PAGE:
Candidate Votes Percentage
George W. Bush 2,058 99.61%
Alan Keyes 6 0.29%
John McCain 1 0.05%
Abstentions 1 0.05%
Totals 2,066 100.00%

AftermathEdit

Chris Jones, Keyes’ national field director, said during the New York primary that “The message is why he’s running,” he says, adding that wins in the primaries may not be in the cards, but, “there are other races to be won — school boards, for example. [Those races] need to be won by people who have heard Alan Keyes speak.” Louis P. Wein a Constitution party candidate for New York`s Senate in 2000 that was endorsed by Keyes came in second to last with 0.05%, only defeating the Socialist Workers Party`s candidate by 0.01%. Alan Keyes would later run for Senator of Illinois in 2004 losing to future president Barack Obama and in 2008 he ran for the Republican and Constitution parties nomination and eventually became the America's Independent Party nominee, where he received 47,941 votes.

EndorsementsEdit

Due to his rather small role in the early part of the Republican Primaries, Keyes only managed to receive one endorsement from Representative Tom Coburn from Oklahoma[15]

Political positionsEdit

An important factor in Keyes political beliefs has been his staunch belief that the United States needs to be religious and stop its moral decay in order for it to improve its domestic affairs.

On abortion, Keyes stated that "If the Declaration of Independence states our creed, there can be no right to abortion, since it means denying the most fundamental right of all, to human offspring in the womb" and that "Medical procedures resulting in the death of an unborn child, except as a collateral and unintended consequence of efforts to save the mother's physical life, are therefore impermissible."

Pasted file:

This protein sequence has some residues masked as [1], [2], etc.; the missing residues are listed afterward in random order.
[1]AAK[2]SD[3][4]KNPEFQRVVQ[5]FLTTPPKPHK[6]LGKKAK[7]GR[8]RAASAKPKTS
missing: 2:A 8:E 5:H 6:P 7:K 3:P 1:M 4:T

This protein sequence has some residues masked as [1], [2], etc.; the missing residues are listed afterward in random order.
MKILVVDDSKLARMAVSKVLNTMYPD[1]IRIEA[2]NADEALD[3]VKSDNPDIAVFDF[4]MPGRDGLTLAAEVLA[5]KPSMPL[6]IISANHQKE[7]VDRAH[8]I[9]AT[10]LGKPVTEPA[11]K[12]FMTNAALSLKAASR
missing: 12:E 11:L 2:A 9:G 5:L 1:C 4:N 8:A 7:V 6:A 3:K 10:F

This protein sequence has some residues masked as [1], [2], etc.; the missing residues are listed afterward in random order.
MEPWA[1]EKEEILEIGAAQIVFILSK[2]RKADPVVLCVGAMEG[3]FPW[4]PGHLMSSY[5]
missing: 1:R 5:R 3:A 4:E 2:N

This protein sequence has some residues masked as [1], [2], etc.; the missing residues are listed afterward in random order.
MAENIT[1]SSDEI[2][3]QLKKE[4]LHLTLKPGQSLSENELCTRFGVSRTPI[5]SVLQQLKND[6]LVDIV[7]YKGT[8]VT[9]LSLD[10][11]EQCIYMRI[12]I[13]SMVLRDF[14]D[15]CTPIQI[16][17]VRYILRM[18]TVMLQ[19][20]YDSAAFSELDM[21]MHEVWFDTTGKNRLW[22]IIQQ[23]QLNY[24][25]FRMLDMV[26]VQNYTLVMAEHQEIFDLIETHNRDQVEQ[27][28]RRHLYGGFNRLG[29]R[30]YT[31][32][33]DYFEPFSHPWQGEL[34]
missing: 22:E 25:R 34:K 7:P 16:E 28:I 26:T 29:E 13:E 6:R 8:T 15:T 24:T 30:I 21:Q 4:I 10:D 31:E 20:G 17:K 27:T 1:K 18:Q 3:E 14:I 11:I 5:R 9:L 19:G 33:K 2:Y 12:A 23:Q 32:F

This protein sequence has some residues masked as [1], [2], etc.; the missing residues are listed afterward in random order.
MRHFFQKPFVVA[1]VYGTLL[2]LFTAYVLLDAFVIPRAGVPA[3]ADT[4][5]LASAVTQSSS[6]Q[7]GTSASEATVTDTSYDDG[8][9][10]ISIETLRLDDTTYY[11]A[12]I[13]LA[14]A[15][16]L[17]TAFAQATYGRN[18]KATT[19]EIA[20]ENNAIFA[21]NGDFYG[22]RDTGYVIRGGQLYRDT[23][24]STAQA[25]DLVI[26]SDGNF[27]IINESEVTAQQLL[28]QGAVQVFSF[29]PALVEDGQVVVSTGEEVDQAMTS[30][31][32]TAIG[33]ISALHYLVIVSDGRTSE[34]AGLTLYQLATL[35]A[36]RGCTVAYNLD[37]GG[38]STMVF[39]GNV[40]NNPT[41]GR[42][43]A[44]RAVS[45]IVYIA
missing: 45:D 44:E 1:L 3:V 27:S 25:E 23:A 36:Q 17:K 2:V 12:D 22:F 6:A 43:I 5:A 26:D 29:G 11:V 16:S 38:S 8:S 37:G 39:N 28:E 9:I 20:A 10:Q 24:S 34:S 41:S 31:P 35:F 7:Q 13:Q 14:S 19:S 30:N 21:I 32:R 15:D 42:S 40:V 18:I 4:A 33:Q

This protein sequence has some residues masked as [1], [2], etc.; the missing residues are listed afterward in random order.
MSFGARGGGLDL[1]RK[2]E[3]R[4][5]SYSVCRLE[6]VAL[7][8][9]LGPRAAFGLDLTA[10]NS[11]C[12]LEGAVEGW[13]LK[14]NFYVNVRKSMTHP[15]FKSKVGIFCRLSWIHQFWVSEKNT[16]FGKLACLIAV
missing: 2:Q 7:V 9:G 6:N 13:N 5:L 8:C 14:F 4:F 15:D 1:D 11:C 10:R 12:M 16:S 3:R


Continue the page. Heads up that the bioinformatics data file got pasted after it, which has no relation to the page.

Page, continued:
On the issue of taxes, Keyes was firmly against the "income tax stating that it is a failed twentieth-century socialist experiment" and "that it makes us vassals of the government", he believed that the income tax should be replaced by a 23% national sales tax saying that "the present tax system which allows you to escape taxation if your wealthy enough to hire accountants and lawyers is what disapportly hits the poor and working class people of this country."[16]

Keyes was firmly against welfare believing that "family-destroying welfare system and sex-education courses encourage promiscuity” and that "these programs actually hasten the moral breakdown."

Keyes has been consistent on the issue of prayer in school and has believed that "the doctrine of "separation of church and state" is a misinterpretation of the Constitution. The First Amendment prohibition of established religion aims at forbidding all government sponsored coercion of religious conscience. It does not forbid all religious influence upon politics or society."[4]

ReferencesEdit

  1. ^ "Alan Keyes Fundraising Figures".
  2. ^ "Alan Keyes".
  3. ^ "A MAN WITH A MESSAGE – ALAN KEYES: THE REPUBLICAN LONG SHOT WHO'S WINNING DEBATES".
  4. ^ a b "Alan Keyes for President 2000 Campaign Brochure".
  5. ^ "The Republicans". The Washington Post. 1998-01-24. Retrieved 2007-10-04.
  6. ^ "Keyes in Action".
  7. ^ "Presidential Candidate Alan Keyes Blames Media for His Exclusion from Debate".
  8. ^ "A MAN WITH A MESSAGE – ALAN KEYES: THE REPUBLICAN LONG SHOT WHO'S WINNING DEBATES".
  9. ^ "Bush wins Iowa GOP straw poll".
  10. ^ "Longshot Keyes Aims to Be Heard Above the GOP Din".
  11. ^ "Des Moines Register: Keyes draws large crowds in Iowa".
  12. ^ "Alan Keyes' Politics Of The Mosh Pit".
  13. ^ "US President - R Primaries Race", Our Campaigns, February 1, 2000, retrieved February 28, 2011
  14. ^ "Republican Convention 2000". The Green Papers. Archived from the original on 6 October 2008. Retrieved 2008-10-29.
  15. ^ "OK US President—Republican Primary Race—Mar 14, 2000".
  16. ^ "Alan Keyes: 2000 GOP Debate".